Launch of beta government 2.0 paper an Australian first

The Government 2.0 Taskforce has invited public collaboration on a government document by launching a beta version of their issues paper, in one of the first major Australian government initiatives to utilise collaborative Web 2.0 technologies.

The paper Towards Government 2.0, is designed to encourage public submissions on how social media and Web 2.0 techniques should be used to open up government processes.

The Governmment 2.0 Taskforce, charged with advising implementation of this immense project, was launched in response to a report by the National Innovations Review in September last year.

The move to embrace Web 2.0 techniques is being pushed as part of the Government’s National Broadband Strategy and mirrors international projects, such as the United States’ Data.Gov initiative, which aims to provide public access to Federal Government data and encourage new means of access and analysis from the online community.

Head of social technologies at Sydney’s Powerhouse Museum and taskforce member, Sebastian Chan, says that the paper’s use of the CommentsPress engine -- an open source theme for the WordPress blogging engine that allows readers to comment paragraph by paragraph in the margins of a text -- exemplified the goals of Government 2.0.

"What we’re trying to do here is, where possible, model the process of transparency and openness that Government 2.0 is about, and to make sure that the taskforce has the ability to absorb as many comments, feedback and directions from the community as possible," Chan said.

Along with comments from the tech sector, the issues paper also sought to gain feedback from the wider community to seriously address issues of accessibility and equity, Chan said.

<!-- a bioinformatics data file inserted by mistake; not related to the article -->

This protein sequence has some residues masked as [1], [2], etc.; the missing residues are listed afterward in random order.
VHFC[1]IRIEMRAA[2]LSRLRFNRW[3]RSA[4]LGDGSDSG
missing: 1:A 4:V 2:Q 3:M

"That’s often missed in discussions about Government 2.0 – our internet penetration in the community is not as high as some other countries who have taken this on more seriously, certainly some of the work in the Netherlands – they have 99 per cent broadband penetration, and a huge amount of mobile take-up,” he says. “We have nowhere near that, so we need to make sure that Government 2.0 isn’t creating another niche lobby group." Mark Pesce, pioneer co-developer of Virtual Reality Modeling Language (VRML) used to create virtual worlds networked via the Internet and hyperlinked with the World Wide Web, consulted with members of the taskforce on some of the implications of the proposal and how an open, online system of government might operate.

"When you’re essentially changing the focus of government from having a predisposition to close information down, to evolving to a place where the predisposition is to open information up, there’s going to be a lot of things that have to be considered, politically, legally, [and] ethically," Pesce said.

"They’re looking at how to open things up, but they’re also looking at ‘what is the state of the mechanism of government?’ You can’t really separate those things, because once you open these things up - once the public is out there doing interesting things with the data - that changes the processes of Government."

While the Government 2.0 initiative held enormous potential, there were a number of issues to worked through, Pesce said. Chiefly among these, the government needed to consider how the project’s open ethos would interact with, and be balanced with Australia’s strong privacy laws.

“Also, at some point the desire of the Federal Government to open up is going to collide with the states’ capability to open, because a lot of this data is on paper - it needs to be entered, to be typed into something if that data’s going to be made open," he said.

"There’s this weird coalition of technologists and bureaucrats who live at this intersection – and I think they’re looking at something that will bring these communities together. I left the meeting very excited, because at the very least people are sitting down and thinking about these things, and that’s the first step."

Chan says that the next step in the Government 2.0 initiative will be to stage public exhibitions and competitions, including a potential Data.Gov equivalent, mashup competitions and data-sharing experiments designed to involve the public more closely in the project.

"It’ll be about showing what can actually be done if these directions are followed; modeling some of the possibilities for the public sector and community at large,” he said. “It’s an exciting time, and I hope that we can do some things that focus attention on these issues, and maybe leap-frog the US and UK. If we do it right, it’s a great opportunity."

The Towards Government 2.0 beta ideas paper is open for comment and feedback until Thursday July 23rd.

Copyright © 2009 IDG Communications, Inc.

How to supercharge Slack with ‘action’ apps
Shop Tech Products at Amazon